How Can You Tell If You Have Low Testosterone?
Testosterone is an important hormone for males that plays a significant role in many of the body’s systems.
Today we will be discussing testosterone, the impact it has on the male body and how you can tell if you have low testosterone.
What is Testosterone?
Produced mainly in the testicles, testosterone is a hormone in the body that plays a key part in development, sexual health and even appearance.
Testosterone affects several of the body’s systems and processes helping to maintain them. Some of these include:
- Bone density
- Production of red blood cells
- Distribution of fat throughout the body
- Mass and strength of muscles
- Hair on the face and body
- Production of sperm
- Sex drive
In adolescence and into early adulthood, testosterone levels reach their peak. As men begin to age, the level of testosterone in their bodies begins to decline. Around the age of 30, a man’s testosterone levels begin to drop and they continue to fall as he ages.
Studies have shown that as women go through menopause, men can experience “andropause” after the age of 50 when their testosterone levels tend to plummet. 
These drops in testosterone levels can be a normal sign of aging or they can point to a disease called hypogonadism. In hypogonadism, the man’s body does not have the ability to produce adequate levels of testosterone because of a problem in the pituitary gland or in the testicles. 
Signs and Symptoms of Low Testosterone
There are a variety of things that can happen in your body to alert you to having low testosterone levels.
Some of these indicators are physical while others are psychological. Some symptoms can seem completely unrelated to what you think your testosterone has an effect on but if you are experiencing multiple symptoms listed here, you should probably speak with your healthcare provider.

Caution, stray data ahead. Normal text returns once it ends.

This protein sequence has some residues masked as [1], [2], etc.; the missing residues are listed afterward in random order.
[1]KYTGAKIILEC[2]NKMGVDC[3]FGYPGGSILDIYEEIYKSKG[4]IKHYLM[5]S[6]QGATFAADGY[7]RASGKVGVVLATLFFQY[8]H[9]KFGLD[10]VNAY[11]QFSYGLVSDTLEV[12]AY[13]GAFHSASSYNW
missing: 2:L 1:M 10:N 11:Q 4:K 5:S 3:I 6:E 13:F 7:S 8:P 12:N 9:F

Some psychological signs that are indicators of low testosterone levels are:
- Problems with your memory
- Inability to concentrate, or experiencing “brain fog”
- *Decreased motivation to do things
- *Increased agitation or irritability
- *Lowered sex drive
Some of the physical indicators of low levels of testosterone are:
- The appearance of breasts (gynecomastia)
- Excessive fatigue or lack of energy
- An *increased refractory period between intercourse
- Erectile dysfunction (inability to achieve or maintain an erection)
- *Increase in body fat
- *Loss of body hair
- *Increase in LDL/HDL cholesterol ratio
- *Reduced strength and muscle mass
- Development of osteoporosis
- Infertility (including low sperm counts)
Some of the symptoms can point to many different medical conditions like diabetes, depression, sleep apnea or thyroid problems. These health problems can cause *lowered levels of testosterone, or the low testosterone could be fueling these problems. The only way to know for sure is to speak to your doctor and get your levels of testosterone checked.
What Happens to My Body if I Have Low Testosterone?
There are many benefits to your body when your testosterone is within normal levels.
When your testosterone levels are sub-optimal, however, different processes and functions within your body can be negatively impacted.
Here are just a few things you can experience if you are running low on testosterone:
- You can become depressed – Men who are depressed tend to have low testosterone levels.  Therefore, having optimal levels of testosterone helps to *improve a man’s mood and well-being, making him less likely to be depressed.